Interpreting a Classic
Demosthenes and His Ancient Commentators
Publication Year: 2002
In this lucidly organized work, Gibson surveys the physical form of the commentaries, traces the history of how they were passed down, and explains their sources, interests, and readership. He also includes a complete collection of Greek texts, English translations, and detailed notes on the commentaries.
Published by: University of California Press
Title Page, Copyright, Dedication
...This is a book about ancient writers and readers who shared an interest in the orations of the Athenian statesman Demosthenes. There has been no full modern discussion of the nature of this branch of the ancient reception of Demosthenes; it is a story that has been told only in part and with various aims. In addition, the texts themselves have never been assembled in one place, translated into a modern...
...The Athenian statesman and orator Demosthenes (384–322 b.c.) was one of the most influential authors of Greek and Roman antiquity. The writings passed down under his name in the manuscript tradition include sixteen speeches delivered before the Athenian Assembly, nine others from important public trials, thirty-three from private law cases, six letters, a funeral oration, an essay on love, and a...
PART ONE : The Ancient Commentaries on Demosthenes
1. Form and Transmission
...The ancient commentaries on Demosthenes were particularly volatile and subject to various sorts of excerpting and reorganization. This resulted in the creation of different reference works for different purposes and audiences. None of these works represented any sort of advance over the others, and with the exception of the much later marginal scholia, one might have expected to find any of...
2. Sources, Agenda, and Readership
...Information, ideas, and arguments about Demosthenes’ orations were passed among various sorts of commentaries and lexica from at least the first century b.c. down to the end of antiquity and beyond, as we have seen in the previous chapter. But to characterize this exchange and transfer as the mechanics of transmission, and to stop at...
...Berol. 9780 is a papyrus of the second century c.e. containing a series of discussions of problems raised by certain passages in Dem. 9–11 and 13. Didymus’s selective coverage of these four speeches has provoked scholarly debate over the past century. For a modern commentator, omitting to address every detail of a text may be considered...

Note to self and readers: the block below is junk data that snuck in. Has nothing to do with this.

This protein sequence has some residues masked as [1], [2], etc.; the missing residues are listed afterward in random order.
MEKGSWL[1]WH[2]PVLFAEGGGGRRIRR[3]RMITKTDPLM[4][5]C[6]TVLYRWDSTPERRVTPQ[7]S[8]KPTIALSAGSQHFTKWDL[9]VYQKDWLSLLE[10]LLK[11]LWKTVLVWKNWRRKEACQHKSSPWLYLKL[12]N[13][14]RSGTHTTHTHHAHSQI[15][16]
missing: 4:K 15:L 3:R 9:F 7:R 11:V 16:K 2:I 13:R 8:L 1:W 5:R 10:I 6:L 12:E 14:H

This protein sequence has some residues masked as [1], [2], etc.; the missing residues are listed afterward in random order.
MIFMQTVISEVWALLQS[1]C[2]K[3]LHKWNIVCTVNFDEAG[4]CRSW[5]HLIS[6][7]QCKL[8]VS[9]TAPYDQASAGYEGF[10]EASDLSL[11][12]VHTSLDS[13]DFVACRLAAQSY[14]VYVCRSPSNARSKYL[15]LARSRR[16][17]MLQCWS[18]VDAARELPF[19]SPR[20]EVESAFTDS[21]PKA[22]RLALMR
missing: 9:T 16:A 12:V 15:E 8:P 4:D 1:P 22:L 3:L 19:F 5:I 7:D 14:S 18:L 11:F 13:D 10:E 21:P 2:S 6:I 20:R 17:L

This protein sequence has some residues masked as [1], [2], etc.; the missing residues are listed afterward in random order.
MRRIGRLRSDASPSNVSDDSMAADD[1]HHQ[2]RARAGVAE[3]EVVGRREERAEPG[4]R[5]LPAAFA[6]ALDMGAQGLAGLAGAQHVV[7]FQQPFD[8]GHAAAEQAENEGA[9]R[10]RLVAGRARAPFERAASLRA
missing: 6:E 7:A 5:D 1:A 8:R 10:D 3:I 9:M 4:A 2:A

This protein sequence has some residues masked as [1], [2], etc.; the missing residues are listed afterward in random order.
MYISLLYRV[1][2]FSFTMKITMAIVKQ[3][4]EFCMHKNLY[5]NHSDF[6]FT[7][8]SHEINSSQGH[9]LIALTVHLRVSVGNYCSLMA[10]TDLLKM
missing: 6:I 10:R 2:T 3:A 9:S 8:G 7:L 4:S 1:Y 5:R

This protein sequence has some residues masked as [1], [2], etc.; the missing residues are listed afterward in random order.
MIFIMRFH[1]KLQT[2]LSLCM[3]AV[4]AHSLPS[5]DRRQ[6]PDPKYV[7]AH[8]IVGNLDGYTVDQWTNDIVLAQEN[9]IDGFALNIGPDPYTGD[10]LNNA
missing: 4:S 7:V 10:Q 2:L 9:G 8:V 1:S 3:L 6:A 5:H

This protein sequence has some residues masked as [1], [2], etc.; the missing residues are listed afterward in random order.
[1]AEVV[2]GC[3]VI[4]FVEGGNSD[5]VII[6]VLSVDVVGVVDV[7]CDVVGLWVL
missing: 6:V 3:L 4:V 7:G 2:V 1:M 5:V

PART TWO: Texts, Translations, and Notes
1. Commentary on Dem. 9–11 and 13 (P.Berol.inv. 9780)
...Toward the end of the second century, an introduction to Stoic ethics by Hierocles (early second century c.e.) was copied on the verso and in the opposite direction. Most of the commentary on Dem. 9 is lost; the extant text begins with the end of the commentary on that speech. The commentaries on Dem. 10, 11, and 13 are preserved almost in their entirety, the most notable exceptions being...
2. Didymus Fragments in Harpocration
...An epitome of the lexicon was made before the year 850. Our MSS of the fuller recension all date from after 1300. Absolute alphabetization, from first letter to last, is the general rule. The entries that are out of order—fewer than 10 percent of all entries— are the result of some problems in the transmission of the text and the incomplete application of alphabetization in certain sections...
3. Lexicon to Dem. 23 (P.Berol.inv. 5008)
...The length and content of the individual entries in Berol. 5008 suggest a close connection with the ancient philological and historical commentaries on Demosthenes; on this point see Naoumides, “Greek Lexicography,” 195. One entry is philological...
4. Commentary on Dem. 5 (P.Berol.inv. 21188)
...P.Berol.inv. 21188 is a papyrus from Hermoupolis dating from the second century c.e. that consists of one large fragment and ten smaller ones. The large fragment (frag. 1) preserves part of a commentary on the phrase “about the shadow of an ass” from Dem. 5.25...
5. Commentary on Dem. 22 (P.Stras.inv. 84)
...its length is 18.2 cm. The recto contains accounts from the first half of the century. The verso contains our text, a single column consisting of the ends of twenty-six lines; the restorations of the beginnings of these lines and the final entry are conjectural. Lines 3–26 are written by a second hand. The length of the undamaged lines is debated, with estimates for the portion in lacuna ranging...
6. Lexicon to Dem. 21 (P.Rain.inv. 7)
...several of the entries in this lexicon bear a close resemblance to entries in Harpocration; this has been recognized by both Wessely in his edition and Naoumides, “Literary Papyri,” 243. Wessely in Archiv attributed authorship to Didymus, but this is not necessary. The entry on...
Appendix: Rhetorical Prologue and Commentary on Dem. 21 (P.Lond.Lit. 179)
Corcordance to the Translations
...This concordance contains proper names, transliterated Greek words, and other significant words used in the translations in Part Two, including those translations that are based on alternate restorations of the Greek texts...